Here’s what needs to change.
As the COVID-19 pandemic takes a global toll on physical health, it is simultaneously feeding a related mental health epidemic. In the United States, a second emerging crisis—brought on by the virus itself, coupled with the pandemic’s impacts on the economy and disruption of daily life—is exposing gaps in health care infrastructure that can no longer go ignored.
Since March, ICF has been regularly tracking Americans’ attitudes and behaviors around COVID-19, including mental health symptoms and substance use. At the end of March, 70% of Americans had experienced some symptoms of depression or anxiety in the prior two weeks. This remained consistent in June (69%).
For many, those feelings stemmed from the physical health effects of the virus: being diagnosed or having a household member diagnosed with COVID-19; concern for family members; and increasing worry about the likelihood of getting sick.
Economic concerns played a role as well. At the end of March, the loss of a job or reduction in work hours were linked to poorer mental health, as was the expected inability to pay future bills. Since then, COVID-19 and its economic impacts have taken an even greater toll on many Americans.
The health and financial strains caused by COVID-19 led more Americans to report poorer mental health, which in turn was associated with increases in smoking and alcohol consumption. Those behaviors increased among Americans with symptoms of depression and anxiety whose job statuses had been impacted. We saw these trends continue through June.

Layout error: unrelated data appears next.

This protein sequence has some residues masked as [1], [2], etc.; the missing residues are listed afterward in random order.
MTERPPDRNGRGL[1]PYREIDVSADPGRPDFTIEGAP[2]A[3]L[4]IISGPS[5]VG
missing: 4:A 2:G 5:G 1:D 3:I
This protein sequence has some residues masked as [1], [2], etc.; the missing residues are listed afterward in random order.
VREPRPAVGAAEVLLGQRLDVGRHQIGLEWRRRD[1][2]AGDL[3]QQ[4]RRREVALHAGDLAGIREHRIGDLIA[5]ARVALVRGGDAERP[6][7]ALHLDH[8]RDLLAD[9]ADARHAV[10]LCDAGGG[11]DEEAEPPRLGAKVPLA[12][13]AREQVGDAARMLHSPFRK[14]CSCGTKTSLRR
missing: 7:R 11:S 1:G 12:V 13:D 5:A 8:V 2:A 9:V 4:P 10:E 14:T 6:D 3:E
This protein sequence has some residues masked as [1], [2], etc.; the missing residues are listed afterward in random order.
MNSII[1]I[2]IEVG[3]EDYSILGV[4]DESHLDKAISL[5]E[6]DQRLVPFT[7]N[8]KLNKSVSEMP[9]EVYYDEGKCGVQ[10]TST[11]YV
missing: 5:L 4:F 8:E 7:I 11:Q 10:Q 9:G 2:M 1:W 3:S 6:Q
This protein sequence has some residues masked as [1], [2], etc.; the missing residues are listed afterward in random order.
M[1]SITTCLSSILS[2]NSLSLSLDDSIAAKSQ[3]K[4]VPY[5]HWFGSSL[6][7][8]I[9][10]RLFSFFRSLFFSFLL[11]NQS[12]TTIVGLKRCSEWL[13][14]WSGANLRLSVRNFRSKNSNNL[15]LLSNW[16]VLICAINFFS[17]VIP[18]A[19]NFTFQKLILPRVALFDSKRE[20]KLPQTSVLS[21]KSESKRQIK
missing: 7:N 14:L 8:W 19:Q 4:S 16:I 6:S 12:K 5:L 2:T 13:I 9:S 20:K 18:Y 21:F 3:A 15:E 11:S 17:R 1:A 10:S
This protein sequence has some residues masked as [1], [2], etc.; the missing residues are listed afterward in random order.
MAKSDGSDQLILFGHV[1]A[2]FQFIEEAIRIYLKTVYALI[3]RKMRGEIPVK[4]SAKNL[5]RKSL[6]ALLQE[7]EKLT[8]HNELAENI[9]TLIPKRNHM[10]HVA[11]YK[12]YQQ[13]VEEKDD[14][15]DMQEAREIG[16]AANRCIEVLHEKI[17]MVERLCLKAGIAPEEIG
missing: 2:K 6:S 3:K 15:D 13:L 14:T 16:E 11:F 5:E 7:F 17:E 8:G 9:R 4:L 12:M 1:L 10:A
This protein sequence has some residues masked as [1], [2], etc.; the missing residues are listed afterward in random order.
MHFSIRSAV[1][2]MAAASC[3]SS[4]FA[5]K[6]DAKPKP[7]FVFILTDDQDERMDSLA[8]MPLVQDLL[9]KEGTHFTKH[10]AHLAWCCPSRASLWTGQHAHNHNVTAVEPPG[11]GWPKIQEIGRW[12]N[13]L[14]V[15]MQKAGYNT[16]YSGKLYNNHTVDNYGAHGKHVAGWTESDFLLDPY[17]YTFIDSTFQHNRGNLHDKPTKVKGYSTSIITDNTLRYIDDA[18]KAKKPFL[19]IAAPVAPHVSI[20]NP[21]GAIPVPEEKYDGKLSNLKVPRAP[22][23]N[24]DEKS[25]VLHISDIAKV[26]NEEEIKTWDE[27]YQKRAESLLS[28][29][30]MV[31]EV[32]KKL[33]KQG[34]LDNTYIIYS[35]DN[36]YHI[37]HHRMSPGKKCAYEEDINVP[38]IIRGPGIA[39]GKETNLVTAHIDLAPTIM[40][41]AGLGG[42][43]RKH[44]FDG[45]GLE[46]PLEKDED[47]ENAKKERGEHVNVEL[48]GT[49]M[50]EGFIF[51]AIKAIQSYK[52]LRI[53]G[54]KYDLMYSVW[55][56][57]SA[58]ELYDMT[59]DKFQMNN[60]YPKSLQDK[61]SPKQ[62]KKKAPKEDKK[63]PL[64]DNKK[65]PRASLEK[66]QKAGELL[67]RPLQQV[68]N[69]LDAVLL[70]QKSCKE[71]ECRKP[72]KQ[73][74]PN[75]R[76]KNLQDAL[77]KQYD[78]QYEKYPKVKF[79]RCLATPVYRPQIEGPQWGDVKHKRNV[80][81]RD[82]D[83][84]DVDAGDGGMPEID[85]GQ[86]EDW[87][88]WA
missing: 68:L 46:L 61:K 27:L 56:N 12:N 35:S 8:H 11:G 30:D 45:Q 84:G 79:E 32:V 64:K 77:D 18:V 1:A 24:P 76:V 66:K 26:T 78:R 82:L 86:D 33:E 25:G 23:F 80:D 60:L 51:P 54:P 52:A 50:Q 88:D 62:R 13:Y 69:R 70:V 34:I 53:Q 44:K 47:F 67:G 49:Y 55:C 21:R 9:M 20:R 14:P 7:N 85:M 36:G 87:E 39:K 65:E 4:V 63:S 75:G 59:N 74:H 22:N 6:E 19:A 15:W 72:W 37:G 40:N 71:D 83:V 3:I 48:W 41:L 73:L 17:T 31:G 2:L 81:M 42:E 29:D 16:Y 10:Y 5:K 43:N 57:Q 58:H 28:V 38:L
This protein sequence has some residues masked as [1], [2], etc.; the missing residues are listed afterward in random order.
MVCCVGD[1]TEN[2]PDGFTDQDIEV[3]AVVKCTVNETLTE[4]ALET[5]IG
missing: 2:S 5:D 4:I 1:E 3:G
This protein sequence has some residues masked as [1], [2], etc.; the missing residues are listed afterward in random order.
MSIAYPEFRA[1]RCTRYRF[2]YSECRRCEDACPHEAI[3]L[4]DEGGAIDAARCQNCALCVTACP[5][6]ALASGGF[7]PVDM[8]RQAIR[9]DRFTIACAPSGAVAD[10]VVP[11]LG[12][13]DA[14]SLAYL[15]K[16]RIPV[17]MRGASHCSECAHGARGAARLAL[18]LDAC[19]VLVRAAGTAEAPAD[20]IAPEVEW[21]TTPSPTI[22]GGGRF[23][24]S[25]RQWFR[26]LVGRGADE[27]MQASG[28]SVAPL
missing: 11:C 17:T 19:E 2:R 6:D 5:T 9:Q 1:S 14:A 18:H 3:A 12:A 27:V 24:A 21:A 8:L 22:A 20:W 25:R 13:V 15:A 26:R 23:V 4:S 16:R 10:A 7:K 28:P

The mental health impacts of COVID-19 are being exacerbated by the fact that mental health issues carry a greater stigma compared to physical health issues, which for many creates a barrier to seeking treatment. This is especially true now, as Americans are quarantining with roommates or family members and may not feel comfortable engaging in virtual therapy sessions without the privacy of a provider’s office.
All of these things are risk factors for suicide, and mental health experts are starting to warn of the potential for an increase in suicide rates as a direct result of the pandemic. A new analysis from The Well Being Trust and The Robert Graham Center for Policy Studies in Family Medicine and Primary Care projects that the pandemic could lead to 75,000 additional deaths from alcohol and drug misuse and suicide. Additionally, it is well documented that suicide rates increase during economic downturns like the one we are currently experiencing. For instance, a study of the Great Recession found a strong association between unemployment rates and total suicide rates over time.
Shortcomings in the health care system are longstanding and the pandemic has only compounded them, further limiting access to care. More than 40 million Americans are without a job, in many cases without insurance, rendering many unable to afford treatment. At the same time, another key access point to mental health care that has been compromised is the school system, where many children rely on behavioral support and interventions.
As public health officials respond to the COVID-19 crisis and its aftermath, it is paramount that they understand and address the short- and long-term mental health and substance use needs of citizens. While physical health and safety is an immediate priority, officials must also assess and strengthen current health care infrastructure—including the workforce, resources, points of entry and technology—in order to address Americans’ psychological needs.